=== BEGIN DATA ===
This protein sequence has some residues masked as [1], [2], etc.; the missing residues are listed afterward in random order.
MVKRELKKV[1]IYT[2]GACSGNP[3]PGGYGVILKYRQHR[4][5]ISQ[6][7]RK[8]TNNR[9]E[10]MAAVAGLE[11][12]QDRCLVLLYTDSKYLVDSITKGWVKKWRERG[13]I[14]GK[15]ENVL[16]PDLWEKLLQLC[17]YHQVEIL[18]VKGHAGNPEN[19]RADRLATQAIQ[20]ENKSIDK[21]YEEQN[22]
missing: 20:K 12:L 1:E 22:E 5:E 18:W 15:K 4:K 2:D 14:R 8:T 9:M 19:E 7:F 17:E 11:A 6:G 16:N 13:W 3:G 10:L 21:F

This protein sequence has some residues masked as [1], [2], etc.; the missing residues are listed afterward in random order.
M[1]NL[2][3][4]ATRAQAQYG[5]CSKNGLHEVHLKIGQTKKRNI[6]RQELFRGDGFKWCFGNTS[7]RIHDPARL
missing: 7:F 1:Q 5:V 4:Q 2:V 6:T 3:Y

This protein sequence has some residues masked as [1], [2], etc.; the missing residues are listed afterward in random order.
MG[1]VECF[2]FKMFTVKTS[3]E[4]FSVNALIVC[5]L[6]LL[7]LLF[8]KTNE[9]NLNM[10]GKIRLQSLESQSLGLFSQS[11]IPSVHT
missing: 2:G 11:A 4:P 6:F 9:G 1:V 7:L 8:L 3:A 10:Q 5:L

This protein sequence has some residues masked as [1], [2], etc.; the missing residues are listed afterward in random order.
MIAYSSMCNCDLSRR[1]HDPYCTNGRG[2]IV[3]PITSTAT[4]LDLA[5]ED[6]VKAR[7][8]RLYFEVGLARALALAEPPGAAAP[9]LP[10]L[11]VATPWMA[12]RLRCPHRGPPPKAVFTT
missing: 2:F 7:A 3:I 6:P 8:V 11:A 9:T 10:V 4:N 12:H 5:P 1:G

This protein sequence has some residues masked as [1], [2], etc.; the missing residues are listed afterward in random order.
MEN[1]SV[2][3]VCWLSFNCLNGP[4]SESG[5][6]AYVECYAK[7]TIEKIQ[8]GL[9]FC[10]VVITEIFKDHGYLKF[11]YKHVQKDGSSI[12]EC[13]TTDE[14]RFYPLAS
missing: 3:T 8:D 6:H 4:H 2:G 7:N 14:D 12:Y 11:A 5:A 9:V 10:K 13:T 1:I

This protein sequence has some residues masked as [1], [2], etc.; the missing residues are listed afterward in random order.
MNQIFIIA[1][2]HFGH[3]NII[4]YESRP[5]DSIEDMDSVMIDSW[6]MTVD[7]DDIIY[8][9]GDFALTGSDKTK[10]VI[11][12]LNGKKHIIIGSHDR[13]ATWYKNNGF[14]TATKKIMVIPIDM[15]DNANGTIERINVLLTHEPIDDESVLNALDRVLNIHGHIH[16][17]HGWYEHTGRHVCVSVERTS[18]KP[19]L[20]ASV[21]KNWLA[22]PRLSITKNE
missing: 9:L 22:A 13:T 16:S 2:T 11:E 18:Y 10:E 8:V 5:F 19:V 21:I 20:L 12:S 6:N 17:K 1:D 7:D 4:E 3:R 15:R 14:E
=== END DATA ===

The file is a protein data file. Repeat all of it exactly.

This protein sequence has some residues masked as [1], [2], etc.; the missing residues are listed afterward in random order.
MVKRELKKV[1]IYT[2]GACSGNP[3]PGGYGVILKYRQHR[4][5]ISQ[6][7]RK[8]TNNR[9]E[10]MAAVAGLE[11][12]QDRCLVLLYTDSKYLVDSITKGWVKKWRERG[13]I[14]GK[15]ENVL[16]PDLWEKLLQLC[17]YHQVEIL[18]VKGHAGNPEN[19]RADRLATQAIQ[20]ENKSIDK[21]YEEQN[22]
missing: 20:K 12:L 1:E 22:E 5:E 18:W 15:K 4:K 2:D 14:R 8:T 9:M 19:E 7:F 17:E 11:A 6:G 16:N 13:W 3:G 10:L 21:F

This protein sequence has some residues masked as [1], [2], etc.; the missing residues are listed afterward in random order.
M[1]NL[2][3][4]ATRAQAQYG[5]CSKNGLHEVHLKIGQTKKRNI[6]RQELFRGDGFKWCFGNTS[7]RIHDPARL
missing: 7:F 1:Q 5:V 4:Q 2:V 6:T 3:Y

This protein sequence has some residues masked as [1], [2], etc.; the missing residues are listed afterward in random order.
MG[1]VECF[2]FKMFTVKTS[3]E[4]FSVNALIVC[5]L[6]LL[7]LLF[8]KTNE[9]NLNM[10]GKIRLQSLESQSLGLFSQS[11]IPSVHT
missing: 2:G 11:A 4:P 6:F 9:G 1:V 7:L 8:L 3:A 10:Q 5:L

This protein sequence has some residues masked as [1], [2], etc.; the missing residues are listed afterward in random order.
MIAYSSMCNCDLSRR[1]HDPYCTNGRG[2]IV[3]PITSTAT[4]LDLA[5]ED[6]VKAR[7][8]RLYFEVGLARALALAEPPGAAAP[9]LP[10]L[11]VATPWMA[12]RLRCPHRGPPPKAVFTT
missing: 2:F 7:A 3:I 6:P 8:V 11:A 9:T 10:V 4:N 12:H 5:P 1:G

This protein sequence has some residues masked as [1], [2], etc.; the missing residues are listed afterward in random order.
MEN[1]SV[2][3]VCWLSFNCLNGP[4]SESG[5][6]AYVECYAK[7]TIEKIQ[8]GL[9]FC[10]VVITEIFKDHGYLKF[11]YKHVQKDGSSI[12]EC[13]TTDE[14]RFYPLAS
missing: 3:T 8:D 6:H 4:H 2:G 7:N 14:D 12:Y 11:A 5:A 9:V 10:K 13:T 1:I

This protein sequence has some residues masked as [1], [2], etc.; the missing residues are listed afterward in random order.
MNQIFIIA[1][2]HFGH[3]NII[4]YESRP[5]DSIEDMDSVMIDSW[6]MTVD[7]DDIIY[8][9]GDFALTGSDKTK[10]VI[11][12]LNGKKHIIIGSHDR[13]ATWYKNNGF[14]TATKKIMVIPIDM[15]DNANGTIERINVLLTHEPIDDESVLNALDRVLNIHGHIH[16][17]HGWYEHTGRHVCVSVERTS[18]KP[19]L[20]ASV[21]KNWLA[22]PRLSITKNE
missing: 9:L 22:A 13:T 16:S 2:T 11:E 18:Y 10:E 8:V 5:F 19:V 21:I 20:L 12:S 6:N 17:K 1:D 7:D 4:E 3:R 15:R 14:E